Treliving, Flames rise to another significant occasion

Tom Szczerbowski / Getty Images Sport / Getty

The biggest events bring out the best in Brad Treliving.

Eight months after plucking Dougie Hamilton off the draft floor, the Calgary Flames' second-year general manager executed another plan on another salient event on the NHL calendar, engineering a series of shrewd deals in the lead-up to the trade deadline.

In all, Treliving turned a depth forward approaching his ceiling and three players on expiring contracts that, for all intents and purposes, could re-up with the club this summer, to acquire six functional assets (and a sixth-round lottery ticket) to fuel the team's continuing reconfiguration.

Here's his handiwork in full:

OUT: D Kris Russell, F Jiri Hudler, F Markus Granlund, F David Jones

IN: F Hunter Shinkaruk, D Jyrki Jokipakka, F Brett Pollock, two second-round picks (one of which could become a first), fourth-round pick, sixth-round pick

Perhaps his best move came at the expense of the organization which might, nay, is, feeling the most wrath from its fan base. Treliving revisited (and feasted) on a previously useful, and perhaps unusual, trade partner in Jim Benning's Vancouver Canucks with last week's acquisition of Shinkaruk for Granlund.

A former first-round selection, Calgary native, and one of the top AHL goal-scorers, Shinkaruk possesses much more upside than Granlund - a player who failed to carve out a role in 86 games.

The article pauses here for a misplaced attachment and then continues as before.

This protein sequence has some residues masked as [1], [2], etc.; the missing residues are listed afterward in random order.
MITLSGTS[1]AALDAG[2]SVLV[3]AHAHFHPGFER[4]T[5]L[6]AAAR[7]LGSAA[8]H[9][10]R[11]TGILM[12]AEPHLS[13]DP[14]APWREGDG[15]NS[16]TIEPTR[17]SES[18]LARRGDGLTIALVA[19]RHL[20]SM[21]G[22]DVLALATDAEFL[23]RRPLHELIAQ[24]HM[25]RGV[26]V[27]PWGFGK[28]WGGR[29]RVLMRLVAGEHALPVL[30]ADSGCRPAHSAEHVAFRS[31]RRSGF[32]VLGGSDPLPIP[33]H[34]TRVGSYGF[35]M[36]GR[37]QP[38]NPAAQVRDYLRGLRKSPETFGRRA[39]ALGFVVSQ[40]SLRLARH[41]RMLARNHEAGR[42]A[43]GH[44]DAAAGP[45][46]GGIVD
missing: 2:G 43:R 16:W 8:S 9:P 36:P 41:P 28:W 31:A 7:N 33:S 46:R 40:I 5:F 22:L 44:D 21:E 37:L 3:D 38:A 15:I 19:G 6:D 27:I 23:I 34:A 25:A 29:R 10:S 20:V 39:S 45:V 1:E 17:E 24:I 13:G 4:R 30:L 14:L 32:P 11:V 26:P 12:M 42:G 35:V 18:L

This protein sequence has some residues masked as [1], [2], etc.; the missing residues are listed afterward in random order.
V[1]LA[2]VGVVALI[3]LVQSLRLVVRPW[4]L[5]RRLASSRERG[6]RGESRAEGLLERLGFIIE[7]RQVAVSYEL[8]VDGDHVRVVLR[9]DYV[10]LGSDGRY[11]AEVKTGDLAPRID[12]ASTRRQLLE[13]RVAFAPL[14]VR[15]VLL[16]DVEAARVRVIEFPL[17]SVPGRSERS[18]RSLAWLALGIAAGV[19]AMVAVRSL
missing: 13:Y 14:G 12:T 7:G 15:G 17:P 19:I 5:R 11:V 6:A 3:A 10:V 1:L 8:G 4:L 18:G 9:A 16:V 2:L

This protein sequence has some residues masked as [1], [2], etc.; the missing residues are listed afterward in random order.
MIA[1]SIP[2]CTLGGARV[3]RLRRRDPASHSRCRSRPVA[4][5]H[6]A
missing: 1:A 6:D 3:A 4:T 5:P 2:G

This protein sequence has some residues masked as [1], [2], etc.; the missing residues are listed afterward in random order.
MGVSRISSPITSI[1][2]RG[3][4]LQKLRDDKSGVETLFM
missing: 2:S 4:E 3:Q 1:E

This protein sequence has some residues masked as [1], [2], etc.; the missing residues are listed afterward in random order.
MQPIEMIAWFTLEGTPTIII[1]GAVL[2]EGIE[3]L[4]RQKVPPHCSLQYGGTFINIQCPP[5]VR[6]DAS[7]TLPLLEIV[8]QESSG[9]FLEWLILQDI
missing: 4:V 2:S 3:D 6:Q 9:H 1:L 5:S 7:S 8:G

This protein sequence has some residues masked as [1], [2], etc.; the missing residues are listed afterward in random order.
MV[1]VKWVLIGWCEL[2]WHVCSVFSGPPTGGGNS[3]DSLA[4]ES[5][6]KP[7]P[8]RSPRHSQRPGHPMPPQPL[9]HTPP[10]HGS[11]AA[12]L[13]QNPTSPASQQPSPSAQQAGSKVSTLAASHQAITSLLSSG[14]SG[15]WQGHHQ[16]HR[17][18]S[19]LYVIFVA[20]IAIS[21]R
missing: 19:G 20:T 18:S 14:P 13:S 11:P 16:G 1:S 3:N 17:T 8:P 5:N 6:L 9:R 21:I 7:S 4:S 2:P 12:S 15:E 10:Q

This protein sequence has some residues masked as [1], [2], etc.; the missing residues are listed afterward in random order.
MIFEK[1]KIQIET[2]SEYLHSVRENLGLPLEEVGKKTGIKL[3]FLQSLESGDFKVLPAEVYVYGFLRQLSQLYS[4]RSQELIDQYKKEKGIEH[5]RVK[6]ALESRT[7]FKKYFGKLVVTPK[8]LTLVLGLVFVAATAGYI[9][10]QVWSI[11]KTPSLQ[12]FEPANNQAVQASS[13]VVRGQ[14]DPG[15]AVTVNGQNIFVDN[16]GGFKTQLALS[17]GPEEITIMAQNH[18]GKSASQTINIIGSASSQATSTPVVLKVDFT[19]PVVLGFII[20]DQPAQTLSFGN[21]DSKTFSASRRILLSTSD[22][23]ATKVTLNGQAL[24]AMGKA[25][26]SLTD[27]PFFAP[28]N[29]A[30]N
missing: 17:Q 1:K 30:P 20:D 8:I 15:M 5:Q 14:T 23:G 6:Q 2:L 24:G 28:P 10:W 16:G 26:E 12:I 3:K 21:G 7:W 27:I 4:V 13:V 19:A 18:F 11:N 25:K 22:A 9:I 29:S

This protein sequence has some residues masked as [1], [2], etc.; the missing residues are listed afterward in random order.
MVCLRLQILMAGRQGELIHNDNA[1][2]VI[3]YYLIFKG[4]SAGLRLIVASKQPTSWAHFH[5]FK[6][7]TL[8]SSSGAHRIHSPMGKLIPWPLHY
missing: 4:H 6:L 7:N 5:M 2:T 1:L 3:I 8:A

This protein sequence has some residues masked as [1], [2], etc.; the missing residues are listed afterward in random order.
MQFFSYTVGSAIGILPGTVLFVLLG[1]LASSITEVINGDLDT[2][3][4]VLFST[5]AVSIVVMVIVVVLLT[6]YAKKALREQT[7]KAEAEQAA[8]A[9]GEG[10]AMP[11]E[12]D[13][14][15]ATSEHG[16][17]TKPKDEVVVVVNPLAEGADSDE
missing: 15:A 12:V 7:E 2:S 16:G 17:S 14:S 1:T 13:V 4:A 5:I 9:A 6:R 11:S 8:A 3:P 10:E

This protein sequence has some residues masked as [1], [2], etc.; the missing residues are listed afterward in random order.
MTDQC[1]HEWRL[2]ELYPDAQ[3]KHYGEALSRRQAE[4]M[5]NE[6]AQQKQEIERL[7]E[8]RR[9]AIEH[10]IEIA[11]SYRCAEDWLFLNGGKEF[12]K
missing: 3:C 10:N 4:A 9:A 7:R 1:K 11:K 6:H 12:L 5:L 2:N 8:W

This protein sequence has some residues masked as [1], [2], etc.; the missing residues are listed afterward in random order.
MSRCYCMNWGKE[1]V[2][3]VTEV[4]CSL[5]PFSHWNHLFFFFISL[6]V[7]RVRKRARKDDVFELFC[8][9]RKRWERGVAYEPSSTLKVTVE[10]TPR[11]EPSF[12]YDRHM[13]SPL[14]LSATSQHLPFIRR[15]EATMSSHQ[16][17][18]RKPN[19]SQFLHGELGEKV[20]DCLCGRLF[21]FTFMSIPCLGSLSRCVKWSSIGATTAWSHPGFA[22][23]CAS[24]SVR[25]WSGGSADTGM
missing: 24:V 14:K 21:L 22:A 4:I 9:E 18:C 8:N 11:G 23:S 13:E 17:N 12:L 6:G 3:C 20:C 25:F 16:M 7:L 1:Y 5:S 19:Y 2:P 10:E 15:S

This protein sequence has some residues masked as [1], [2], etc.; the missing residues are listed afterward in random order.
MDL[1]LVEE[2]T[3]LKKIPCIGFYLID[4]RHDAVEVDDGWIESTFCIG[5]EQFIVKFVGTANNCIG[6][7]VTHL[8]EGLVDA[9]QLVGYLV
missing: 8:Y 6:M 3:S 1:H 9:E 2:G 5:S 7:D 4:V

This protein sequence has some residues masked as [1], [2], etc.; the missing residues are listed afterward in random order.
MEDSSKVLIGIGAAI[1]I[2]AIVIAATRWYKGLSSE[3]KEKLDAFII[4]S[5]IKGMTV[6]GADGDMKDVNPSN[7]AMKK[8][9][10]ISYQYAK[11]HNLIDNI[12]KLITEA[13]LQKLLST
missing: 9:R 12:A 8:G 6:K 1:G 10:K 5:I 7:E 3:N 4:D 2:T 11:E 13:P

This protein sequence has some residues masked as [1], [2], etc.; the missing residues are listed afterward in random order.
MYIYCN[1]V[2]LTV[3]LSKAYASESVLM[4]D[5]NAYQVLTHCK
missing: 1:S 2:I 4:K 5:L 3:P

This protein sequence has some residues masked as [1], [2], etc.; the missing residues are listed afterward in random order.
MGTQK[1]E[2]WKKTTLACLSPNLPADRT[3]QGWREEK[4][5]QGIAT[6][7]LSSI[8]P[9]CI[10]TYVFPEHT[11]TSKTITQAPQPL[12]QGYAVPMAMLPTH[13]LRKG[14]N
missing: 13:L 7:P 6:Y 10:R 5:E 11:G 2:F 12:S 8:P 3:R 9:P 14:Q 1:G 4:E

With that swindling, Treliving then turned his attention to expiring contracts on his payroll.

First, two days before the deadline, Calgary received value on Hudler, acquiring second- and fourth-round draft picks from the Florida Panthers. Hudler contributed massive numbers previously, but needed 53 games this season (largely spent alongside Calgary's best two offensive players) to reach the 10-goal plateau.

For comparison sake, Hudler is averaging just 0.31 points per 60 minutes more than Kris Versteeg, who the Los Angeles Kings acquired for a fifth-round pick and a low-grade prospect.

Lastly, Treliving manufactured the trade deadline's greatest rental bounty. Russell, the mid-to-bottom pairing blue-liner who hangs his hat on shot blocks and other intangibles, brought back a young, controllable, NHL-ready puck mover to fill out the team's current group in Jokipakka, a former second-round pick and point-per-game WHL scorer in Pollock, and conditional second-round selection.

The pick, currently the Flames' third in the second round this summer, will be upgraded to a first-round pick should the Dallas Stars - currently third in the overall standings - win two series this spring.

Oh, and then long after the deadline has passed, it was announced Treliving dumped a third expiring contract in David Jones onto the Minnesota Wild for a sixth-round pick (and the right to house goalie Niklas Backstrom).


Stan Bowman's masterful roster augmentation in Chicago was objectively unmatched. But for Treliving and the Flames, who unlike the Blackhawks must balance improving the existing makeup with devotion to the process, might be right there behind the defending champions.

Until draft day, Brad.

Treliving, Flames rise to another significant occasion
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